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Highland Park has a lot going for it. There’s its walkability—most shops and restaurants are along two main thoroughfares, York Boulevard and Figueroa Street. It’s got indie cred—the little mom-and-pop food stores and vintage clothing spots survive next to award-winning chefs’ joints. And there’s still a local feel to the place, so you can enjoy an unhurried afternoon in spots uncrowded with tourists. Go soon, before the national chain stores inevitably move in.

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highland park guide dotter
Dotter

1. Shop for Gifts at Dotter

The mother-daughter duo behind Dotter have basically opened every Pinterest follower’s idea of a perfect boutique: Delightfully wrinkled smock dresses and European flats share space with wooden toys and lemongrass soap made from goat’s milk. In other words, there’s something here for every hard-to-please giftee.

5027 York Blvd.; 323-999-7947 or dotterstore.com

highland park guide joy
Joy

2. Eat All the Taiwanese Food at Joy

This neighborhood restaurant seems humble with its bare wood and exposed brick, but it’s actually the next iteration of hipster eatery thanks to proprietor Vivian Ku of Silverlake’s Pine & Crane. Start lunch with hot-and-sour soup, then follow it with minced pork over rice and a passion fruit tea. 

5100 York Blvd.; 323-999-7642 or joyonyork.com

highland park guide judson studio
Facebook/Judson Studios

3. See Historic Western Artistry at Judson Studios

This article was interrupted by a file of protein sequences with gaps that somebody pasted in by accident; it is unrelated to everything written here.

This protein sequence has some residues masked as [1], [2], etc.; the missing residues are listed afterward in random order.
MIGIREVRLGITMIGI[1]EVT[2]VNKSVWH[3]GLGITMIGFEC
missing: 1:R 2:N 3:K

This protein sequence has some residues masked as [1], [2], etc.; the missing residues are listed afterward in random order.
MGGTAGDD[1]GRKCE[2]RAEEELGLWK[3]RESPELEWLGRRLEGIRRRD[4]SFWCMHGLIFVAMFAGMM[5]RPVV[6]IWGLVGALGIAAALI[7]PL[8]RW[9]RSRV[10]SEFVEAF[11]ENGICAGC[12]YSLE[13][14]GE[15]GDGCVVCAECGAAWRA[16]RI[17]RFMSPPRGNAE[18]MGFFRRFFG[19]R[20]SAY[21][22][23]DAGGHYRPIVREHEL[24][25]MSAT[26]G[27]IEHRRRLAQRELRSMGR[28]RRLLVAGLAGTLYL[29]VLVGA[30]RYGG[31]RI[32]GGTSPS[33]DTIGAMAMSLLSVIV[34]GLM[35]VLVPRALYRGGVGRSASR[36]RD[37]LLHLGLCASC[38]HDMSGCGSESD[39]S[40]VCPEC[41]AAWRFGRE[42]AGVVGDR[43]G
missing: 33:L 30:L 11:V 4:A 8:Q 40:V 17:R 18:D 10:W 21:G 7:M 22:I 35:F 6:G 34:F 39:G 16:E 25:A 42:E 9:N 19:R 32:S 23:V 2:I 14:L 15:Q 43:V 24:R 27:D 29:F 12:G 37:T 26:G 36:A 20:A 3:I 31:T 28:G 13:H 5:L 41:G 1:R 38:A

In 1897, a painter/professor and his three sons opened an art studio that became the center of an Arts and Crafts flowering of creativity for the entire West. Today that studio still functions as the oldest family-run stained-glass studio in the West, and you can tour it in all its multicolored glory.

200 S. Ave 66; 323-255-0131 or judsonstudios.com

highland park guide hippo
Hippo

4. Dine on Cal-Med Cuisine at Hippo

Nothing is over $28 at buzzy Hippo, a rare bargain for such a high-profile chef (Matt Molina won a James Beard Award, basically the Oscars of chefdom). Oysters, grilled pork ribs and so many delish pastas—along with creative cocktails and a solid wine list—would be more than enough reason to come…but there’s also an eye-candy mural by local street artist/activist Eric Junker.

5916½ N. Figueroa St.; 323-545-3536 or hipporestaurant.com

highland park guide sunbeam vintage
Instagram/Sunbeam Vintage

5. Browse Curated Vintage Decor at Sunbeam Vintage

Sunbeam Vintage is like stepping through the looking glass into a used-furniture wonderland. The huge loft space and showroom is devoted to mid-century decor (both fabricated and actually, you know, old), and between the large stock and friendly staff, you will definitely find something you love. Chairs, bookshelves, lighting—it’s great for browsing even if you don’t have redecorating plans.

106 S. Ave. 58; 323-908-9743 or sunbeamvintage.com

highland park guide bowling
Highland Park Bowl

6. Enjoy Prohibition-Era Bowling at Highland Park Bowl

Highland Park Bowl opened in 1927. During that Prohibition time, doctors’ offices upstairs would give patrons a “medicinal prescription” for alcohol that they could get filled at a pharmacy downstairs. And then go bowling. That kind of interdisciplinary fun is still going on here today, with drag queens, burlesque performers and rock bands letting loose next to the lanes in this soaring space (that also serves dinner and drinks) fresh off a $2 million renovation.

5621 N. Figueroa St.; 323-257-2695 or highlandparkbowl.com

highland park guide birdies
Cafe Birdie

7. People Watch at Cafe Birdie

Marble-topped tables and palms under a soaring ceiling in this 1920s-era building set the mood for brunch at this charming spot where you can order everything from biscuits and gravy to burrata served with persimmons, figs and arugula. If you can’t make it for weekend brunch, at least make time to have a drink here, where you can order a Campari cocktail named after a Prince song and trend-spot accessories on the cool-cat patrons.

5631 Figueroa St.; 323-739-6928 or cafebirdiela.com

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